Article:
episode. I space these out into scenes, and as I add new characters,
adjust the spacing to create the dialogs. I mute the “~” source tracks
(I picked “~”, BTW, because if you do an alphabetical sort on the tracks
by name, they will all fall to the end. I also add a “*LABELS” track
with labels identifying each scene by name to keep a rough track of
where everything is).

Eventually,  I have the dialog for the entire episode as a
series of scene dialogs, with gaps in between. For testing, I export
these to MP3, import the resulting file in Audacity again, delete the
gaps between the scenes and re-export as an MP3. This produces a rough
version of just the unadorned, mostly-unfiltered dialog, so I can hear
how it’s working. After going through all of this, it’s not unexpected
to find that some lines just don’t quite work.

So for those, I go back to the actors and ask for a few “pick-ups”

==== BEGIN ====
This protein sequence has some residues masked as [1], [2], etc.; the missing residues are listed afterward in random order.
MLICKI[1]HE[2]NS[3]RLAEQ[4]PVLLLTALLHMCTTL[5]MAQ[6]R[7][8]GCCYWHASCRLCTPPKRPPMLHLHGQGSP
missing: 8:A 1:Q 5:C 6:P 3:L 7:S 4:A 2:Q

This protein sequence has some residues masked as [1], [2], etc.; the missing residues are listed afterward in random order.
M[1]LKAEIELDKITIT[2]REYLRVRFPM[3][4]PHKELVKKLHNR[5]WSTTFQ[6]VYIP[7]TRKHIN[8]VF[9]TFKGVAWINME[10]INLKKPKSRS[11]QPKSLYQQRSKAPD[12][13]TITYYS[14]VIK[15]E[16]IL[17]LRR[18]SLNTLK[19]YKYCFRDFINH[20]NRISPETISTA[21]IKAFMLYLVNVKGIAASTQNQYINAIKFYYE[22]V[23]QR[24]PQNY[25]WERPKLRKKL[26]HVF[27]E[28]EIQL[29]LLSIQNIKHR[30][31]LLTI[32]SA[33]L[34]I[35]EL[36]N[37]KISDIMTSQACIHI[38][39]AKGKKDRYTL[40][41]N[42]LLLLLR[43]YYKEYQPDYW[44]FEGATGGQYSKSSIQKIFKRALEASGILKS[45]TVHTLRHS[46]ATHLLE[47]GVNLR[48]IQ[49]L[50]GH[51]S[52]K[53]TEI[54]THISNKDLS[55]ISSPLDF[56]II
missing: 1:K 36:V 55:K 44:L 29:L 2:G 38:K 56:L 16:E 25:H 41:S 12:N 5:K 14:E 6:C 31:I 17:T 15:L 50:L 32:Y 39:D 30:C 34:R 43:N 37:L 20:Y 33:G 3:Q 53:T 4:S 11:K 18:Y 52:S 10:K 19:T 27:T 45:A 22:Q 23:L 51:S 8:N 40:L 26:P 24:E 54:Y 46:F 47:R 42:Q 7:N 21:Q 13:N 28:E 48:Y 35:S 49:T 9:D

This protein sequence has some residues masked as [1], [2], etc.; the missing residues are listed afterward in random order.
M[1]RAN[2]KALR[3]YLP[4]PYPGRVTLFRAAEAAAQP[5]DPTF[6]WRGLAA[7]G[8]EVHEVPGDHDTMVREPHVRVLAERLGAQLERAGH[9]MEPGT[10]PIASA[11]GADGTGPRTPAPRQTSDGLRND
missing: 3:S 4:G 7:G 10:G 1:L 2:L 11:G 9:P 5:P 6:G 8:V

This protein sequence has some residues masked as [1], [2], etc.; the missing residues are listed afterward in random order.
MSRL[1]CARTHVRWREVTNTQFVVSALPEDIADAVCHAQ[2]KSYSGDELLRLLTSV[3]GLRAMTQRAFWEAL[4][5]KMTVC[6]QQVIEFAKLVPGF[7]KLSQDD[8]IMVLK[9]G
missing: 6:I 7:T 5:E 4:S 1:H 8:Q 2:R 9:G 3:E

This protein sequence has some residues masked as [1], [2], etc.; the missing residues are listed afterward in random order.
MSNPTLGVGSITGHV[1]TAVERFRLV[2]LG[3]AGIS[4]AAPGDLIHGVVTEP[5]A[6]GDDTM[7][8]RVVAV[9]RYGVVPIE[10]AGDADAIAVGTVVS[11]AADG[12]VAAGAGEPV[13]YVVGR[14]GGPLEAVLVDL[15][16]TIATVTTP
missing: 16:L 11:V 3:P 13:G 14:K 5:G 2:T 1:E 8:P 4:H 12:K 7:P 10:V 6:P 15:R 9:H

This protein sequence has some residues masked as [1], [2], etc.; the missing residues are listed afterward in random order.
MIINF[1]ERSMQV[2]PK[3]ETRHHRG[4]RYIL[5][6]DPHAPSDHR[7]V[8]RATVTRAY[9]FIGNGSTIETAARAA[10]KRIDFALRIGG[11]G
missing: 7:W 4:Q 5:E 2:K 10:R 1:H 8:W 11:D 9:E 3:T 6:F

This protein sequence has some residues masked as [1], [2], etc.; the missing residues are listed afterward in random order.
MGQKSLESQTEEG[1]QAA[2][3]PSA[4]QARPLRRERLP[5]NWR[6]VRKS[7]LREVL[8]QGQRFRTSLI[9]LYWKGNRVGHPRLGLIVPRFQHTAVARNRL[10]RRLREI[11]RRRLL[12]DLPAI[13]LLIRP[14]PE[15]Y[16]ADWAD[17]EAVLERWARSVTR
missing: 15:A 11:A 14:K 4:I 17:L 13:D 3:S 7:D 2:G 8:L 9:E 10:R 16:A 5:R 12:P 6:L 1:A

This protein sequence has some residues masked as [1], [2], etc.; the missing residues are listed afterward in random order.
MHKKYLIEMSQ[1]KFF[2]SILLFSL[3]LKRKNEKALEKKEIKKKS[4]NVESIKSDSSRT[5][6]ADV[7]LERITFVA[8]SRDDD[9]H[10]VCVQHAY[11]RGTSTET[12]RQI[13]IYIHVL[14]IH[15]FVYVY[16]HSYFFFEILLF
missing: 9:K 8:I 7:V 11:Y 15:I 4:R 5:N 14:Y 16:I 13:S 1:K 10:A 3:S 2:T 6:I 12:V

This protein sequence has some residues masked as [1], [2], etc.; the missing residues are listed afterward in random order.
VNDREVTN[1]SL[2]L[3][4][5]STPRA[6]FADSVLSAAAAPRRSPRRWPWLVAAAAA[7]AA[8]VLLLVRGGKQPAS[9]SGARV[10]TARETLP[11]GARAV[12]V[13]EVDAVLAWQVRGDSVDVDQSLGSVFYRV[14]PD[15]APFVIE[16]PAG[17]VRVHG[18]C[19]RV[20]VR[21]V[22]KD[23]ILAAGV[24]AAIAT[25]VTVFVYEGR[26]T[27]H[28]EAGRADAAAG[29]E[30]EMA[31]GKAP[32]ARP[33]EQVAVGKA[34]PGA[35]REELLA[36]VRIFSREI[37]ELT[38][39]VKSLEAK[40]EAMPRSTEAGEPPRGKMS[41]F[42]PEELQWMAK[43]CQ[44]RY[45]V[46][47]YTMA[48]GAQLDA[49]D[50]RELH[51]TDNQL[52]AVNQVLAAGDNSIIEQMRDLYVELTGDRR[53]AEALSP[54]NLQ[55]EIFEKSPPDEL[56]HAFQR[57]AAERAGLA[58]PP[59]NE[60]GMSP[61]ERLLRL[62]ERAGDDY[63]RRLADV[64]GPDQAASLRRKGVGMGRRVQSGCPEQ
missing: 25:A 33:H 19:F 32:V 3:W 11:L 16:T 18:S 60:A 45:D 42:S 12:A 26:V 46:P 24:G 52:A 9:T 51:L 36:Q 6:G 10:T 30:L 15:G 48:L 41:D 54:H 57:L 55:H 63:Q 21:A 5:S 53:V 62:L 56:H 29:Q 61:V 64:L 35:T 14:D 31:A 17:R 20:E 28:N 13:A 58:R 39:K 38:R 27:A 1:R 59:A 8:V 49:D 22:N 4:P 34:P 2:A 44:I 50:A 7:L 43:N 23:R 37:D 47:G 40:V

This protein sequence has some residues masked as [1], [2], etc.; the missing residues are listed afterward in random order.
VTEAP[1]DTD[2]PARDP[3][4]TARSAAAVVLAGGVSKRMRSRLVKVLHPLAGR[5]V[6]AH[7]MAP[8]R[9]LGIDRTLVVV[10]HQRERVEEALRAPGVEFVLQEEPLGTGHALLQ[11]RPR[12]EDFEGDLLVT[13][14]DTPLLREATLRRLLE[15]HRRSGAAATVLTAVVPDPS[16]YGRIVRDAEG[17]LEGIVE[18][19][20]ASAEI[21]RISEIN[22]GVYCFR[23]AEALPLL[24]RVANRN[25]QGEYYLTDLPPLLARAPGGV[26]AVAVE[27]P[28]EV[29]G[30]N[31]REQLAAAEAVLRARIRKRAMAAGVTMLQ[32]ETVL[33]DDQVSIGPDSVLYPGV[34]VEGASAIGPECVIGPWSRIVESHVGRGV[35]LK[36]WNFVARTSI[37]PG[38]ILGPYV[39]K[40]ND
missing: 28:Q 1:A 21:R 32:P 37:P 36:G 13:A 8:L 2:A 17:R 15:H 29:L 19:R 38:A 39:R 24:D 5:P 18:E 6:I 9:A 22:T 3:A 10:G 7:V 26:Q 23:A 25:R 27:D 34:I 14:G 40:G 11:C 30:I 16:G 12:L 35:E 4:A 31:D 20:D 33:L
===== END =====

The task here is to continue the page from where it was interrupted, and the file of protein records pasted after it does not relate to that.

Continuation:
(we’re doing a few of those now — normally it’d be good to do this on a
shorter timescale. It is a little worrying that we’ve had a year
between principal recording and pick-ups on this production (shorter for
Ariel, fortunately — she did the main recording for Georgiana just a
couple of months ago. Of course, her voice is gradually changing).

After this, I then need to break the episode up into scenes. I do
this by opening the original dialog file, deleting all the extra stuff
and then saving under a new name for each scene. This is the only way I
know to preserve all of the Audacity project structure for each scene.

I also spend some time selecting music, figuring out what sound
effects and ambient sounds I need, as well as what kind of filtering,
panning, and other effects I want to do on the voices. I also plan out